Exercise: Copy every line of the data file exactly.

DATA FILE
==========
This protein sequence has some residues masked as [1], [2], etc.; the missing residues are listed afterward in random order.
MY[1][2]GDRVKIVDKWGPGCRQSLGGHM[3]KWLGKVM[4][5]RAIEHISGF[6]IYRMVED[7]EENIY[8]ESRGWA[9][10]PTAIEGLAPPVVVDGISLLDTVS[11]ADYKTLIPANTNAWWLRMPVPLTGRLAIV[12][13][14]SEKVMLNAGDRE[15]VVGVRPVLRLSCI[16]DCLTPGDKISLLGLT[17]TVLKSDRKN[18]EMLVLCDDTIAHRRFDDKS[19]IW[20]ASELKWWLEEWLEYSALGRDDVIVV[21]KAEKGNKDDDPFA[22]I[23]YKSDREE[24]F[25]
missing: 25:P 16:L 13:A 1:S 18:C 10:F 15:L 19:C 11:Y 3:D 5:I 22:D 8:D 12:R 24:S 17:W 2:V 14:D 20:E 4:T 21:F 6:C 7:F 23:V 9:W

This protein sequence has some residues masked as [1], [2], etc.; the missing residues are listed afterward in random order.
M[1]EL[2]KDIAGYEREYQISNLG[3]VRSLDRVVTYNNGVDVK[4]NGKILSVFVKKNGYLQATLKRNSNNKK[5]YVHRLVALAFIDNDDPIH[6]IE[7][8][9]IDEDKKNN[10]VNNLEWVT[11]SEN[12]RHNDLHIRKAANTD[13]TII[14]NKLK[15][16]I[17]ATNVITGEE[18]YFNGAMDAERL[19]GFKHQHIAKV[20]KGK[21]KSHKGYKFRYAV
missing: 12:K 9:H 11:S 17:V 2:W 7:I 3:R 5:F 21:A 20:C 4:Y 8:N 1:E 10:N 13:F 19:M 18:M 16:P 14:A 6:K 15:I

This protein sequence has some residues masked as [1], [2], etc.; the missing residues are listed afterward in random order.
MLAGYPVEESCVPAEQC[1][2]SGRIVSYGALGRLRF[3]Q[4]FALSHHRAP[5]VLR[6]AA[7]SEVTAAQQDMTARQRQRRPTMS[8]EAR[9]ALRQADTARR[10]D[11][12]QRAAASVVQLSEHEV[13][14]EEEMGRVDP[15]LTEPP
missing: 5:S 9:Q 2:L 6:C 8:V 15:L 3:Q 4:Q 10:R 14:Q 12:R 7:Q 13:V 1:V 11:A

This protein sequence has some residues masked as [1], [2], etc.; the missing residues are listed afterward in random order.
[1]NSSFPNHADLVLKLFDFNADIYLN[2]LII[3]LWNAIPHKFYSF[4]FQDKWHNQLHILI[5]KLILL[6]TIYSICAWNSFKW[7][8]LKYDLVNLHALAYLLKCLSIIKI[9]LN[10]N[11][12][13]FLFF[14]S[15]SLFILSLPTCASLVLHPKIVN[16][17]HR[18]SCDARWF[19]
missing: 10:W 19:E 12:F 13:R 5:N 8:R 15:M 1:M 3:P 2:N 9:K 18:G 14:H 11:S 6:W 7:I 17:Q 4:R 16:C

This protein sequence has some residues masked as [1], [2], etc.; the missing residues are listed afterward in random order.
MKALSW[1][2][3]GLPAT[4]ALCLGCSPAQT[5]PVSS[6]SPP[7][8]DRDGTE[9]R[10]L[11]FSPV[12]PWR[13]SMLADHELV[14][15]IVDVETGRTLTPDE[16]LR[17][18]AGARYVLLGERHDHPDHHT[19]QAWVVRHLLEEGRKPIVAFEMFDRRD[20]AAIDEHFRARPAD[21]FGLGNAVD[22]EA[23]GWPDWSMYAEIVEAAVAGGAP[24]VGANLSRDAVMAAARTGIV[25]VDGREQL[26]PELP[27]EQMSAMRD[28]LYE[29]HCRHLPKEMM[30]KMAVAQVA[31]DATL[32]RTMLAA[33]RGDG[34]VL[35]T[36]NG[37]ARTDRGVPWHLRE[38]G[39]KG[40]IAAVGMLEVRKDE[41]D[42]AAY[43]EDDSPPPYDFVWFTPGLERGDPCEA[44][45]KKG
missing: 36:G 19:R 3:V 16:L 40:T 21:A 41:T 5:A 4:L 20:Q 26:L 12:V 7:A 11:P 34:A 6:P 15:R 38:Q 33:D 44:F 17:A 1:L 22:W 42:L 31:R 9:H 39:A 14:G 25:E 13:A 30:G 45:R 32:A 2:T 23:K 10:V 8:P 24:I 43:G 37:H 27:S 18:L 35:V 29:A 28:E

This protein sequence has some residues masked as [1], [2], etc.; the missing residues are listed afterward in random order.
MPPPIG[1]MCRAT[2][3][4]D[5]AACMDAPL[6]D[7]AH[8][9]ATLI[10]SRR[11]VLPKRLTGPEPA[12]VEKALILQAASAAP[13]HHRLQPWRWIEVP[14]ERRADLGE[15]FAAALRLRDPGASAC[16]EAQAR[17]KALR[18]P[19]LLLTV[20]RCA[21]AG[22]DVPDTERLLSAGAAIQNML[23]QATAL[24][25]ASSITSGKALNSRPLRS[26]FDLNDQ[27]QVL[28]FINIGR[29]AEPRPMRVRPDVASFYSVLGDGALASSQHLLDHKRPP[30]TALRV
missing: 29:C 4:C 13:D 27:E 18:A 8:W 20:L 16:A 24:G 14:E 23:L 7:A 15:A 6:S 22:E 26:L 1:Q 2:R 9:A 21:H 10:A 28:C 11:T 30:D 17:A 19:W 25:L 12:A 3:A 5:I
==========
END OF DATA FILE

This protein sequence has some residues masked as [1], [2], etc.; the missing residues are listed afterward in random order.
MY[1][2]GDRVKIVDKWGPGCRQSLGGHM[3]KWLGKVM[4][5]RAIEHISGF[6]IYRMVED[7]EENIY[8]ESRGWA[9][10]PTAIEGLAPPVVVDGISLLDTVS[11]ADYKTLIPANTNAWWLRMPVPLTGRLAIV[12][13][14]SEKVMLNAGDRE[15]VVGVRPVLRLSCI[16]DCLTPGDKISLLGLT[17]TVLKSDRKN[18]EMLVLCDDTIAHRRFDDKS[19]IW[20]ASELKWWLEEWLEYSALGRDDVIVV[21]KAEKGNKDDDPFA[22]I[23]YKSDREE[24]F[25]
missing: 25:P 16:L 13:A 1:S 18:C 10:F 15:L 19:C 11:Y 3:D 5:I 22:D 8:D 12:R 24:S 17:W 2:V 14:D 20:E 4:T 21:F 6:C 7:F 23:V 9:W

This protein sequence has some residues masked as [1], [2], etc.; the missing residues are listed afterward in random order.
M[1]EL[2]KDIAGYEREYQISNLG[3]VRSLDRVVTYNNGVDVK[4]NGKILSVFVKKNGYLQATLKRNSNNKK[5]YVHRLVALAFIDNDDPIH[6]IE[7][8][9]IDEDKKNN[10]VNNLEWVT[11]SEN[12]RHNDLHIRKAANTD[13]TII[14]NKLK[15][16]I[17]ATNVITGEE[18]YFNGAMDAERL[19]GFKHQHIAKV[20]KGK[21]KSHKGYKFRYAV
missing: 12:K 9:H 11:S 17:V 2:W 7:I 3:R 5:F 21:A 20:C 4:Y 8:N 1:E 10:N 13:F 19:M 18:M 16:P 14:A 6:K 15:I

This protein sequence has some residues masked as [1], [2], etc.; the missing residues are listed afterward in random order.
MLAGYPVEESCVPAEQC[1][2]SGRIVSYGALGRLRF[3]Q[4]FALSHHRAP[5]VLR[6]AA[7]SEVTAAQQDMTARQRQRRPTMS[8]EAR[9]ALRQADTARR[10]D[11][12]QRAAASVVQLSEHEV[13][14]EEEMGRVDP[15]LTEPP
missing: 5:S 9:Q 2:L 6:C 8:V 15:L 3:Q 4:Q 10:R 14:Q 12:R 7:Q 13:V 1:V 11:A

This protein sequence has some residues masked as [1], [2], etc.; the missing residues are listed afterward in random order.
[1]NSSFPNHADLVLKLFDFNADIYLN[2]LII[3]LWNAIPHKFYSF[4]FQDKWHNQLHILI[5]KLILL[6]TIYSICAWNSFKW[7][8]LKYDLVNLHALAYLLKCLSIIKI[9]LN[10]N[11][12][13]FLFF[14]S[15]SLFILSLPTCASLVLHPKIVN[16][17]HR[18]SCDARWF[19]
missing: 10:W 19:E 12:F 13:R 5:N 8:R 15:M 1:M 3:P 2:N 9:K 18:G 14:H 11:S 6:W 7:I 17:Q 4:R 16:C

This protein sequence has some residues masked as [1], [2], etc.; the missing residues are listed afterward in random order.
MKALSW[1][2][3]GLPAT[4]ALCLGCSPAQT[5]PVSS[6]SPP[7][8]DRDGTE[9]R[10]L[11]FSPV[12]PWR[13]SMLADHELV[14][15]IVDVETGRTLTPDE[16]LR[17][18]AGARYVLLGERHDHPDHHT[19]QAWVVRHLLEEGRKPIVAFEMFDRRD[20]AAIDEHFRARPAD[21]FGLGNAVD[22]EA[23]GWPDWSMYAEIVEAAVAGGAP[24]VGANLSRDAVMAAARTGIV[25]VDGREQL[26]PELP[27]EQMSAMRD[28]LYE[29]HCRHLPKEMM[30]KMAVAQVA[31]DATL[32]RTMLAA[33]RGDG[34]VL[35]T[36]NG[37]ARTDRGVPWHLRE[38]G[39]KG[40]IAAVGMLEVRKDE[41]D[42]AAY[43]EDDSPPPYDFVWFTPGLERGDPCEA[44][45]KKG
missing: 36:G 19:R 3:V 16:L 40:T 21:A 41:T 5:A 4:L 20:Q 26:L 12:V 7:A 11:P 34:A 6:P 15:R 38:Q 33:D 44:F 17:A 1:L 22:W 42:L 31:R 9:H 39:A 14:G 25:E 13:A 30:G 45:R 32:A 2:T 23:K 10:V 8:P 24:I 43:G 37:H 27:S 18:L 35:V 29:A 28:E

This protein sequence has some residues masked as [1], [2], etc.; the missing residues are listed afterward in random order.
MPPPIG[1]MCRAT[2][3][4]D[5]AACMDAPL[6]D[7]AH[8][9]ATLI[10]SRR[11]VLPKRLTGPEPA[12]VEKALILQAASAAP[13]HHRLQPWRWIEVP[14]ERRADLGE[15]FAAALRLRDPGASAC[16]EAQAR[17]KALR[18]P[19]LLLTV[20]RCA[21]AG[22]DVPDTERLLSAGAAIQNML[23]QATAL[24][25]ASSITSGKALNSRPLRS[26]FDLNDQ[27]QVL[28]FINIGR[29]AEPRPMRVRPDVASFYSVLGDGALASSQHLLDHKRPP[30]TALRV
missing: 29:C 4:C 13:D 27:E 18:A 8:W 20:L 16:A 24:G 14:E 23:L 7:A 15:A 6:S 22:E 26:L 1:Q 2:R 9:A 21:H 10:A 28:C 11:T 30:D 17:A 19:W 25:L 12:A 3:A 5:I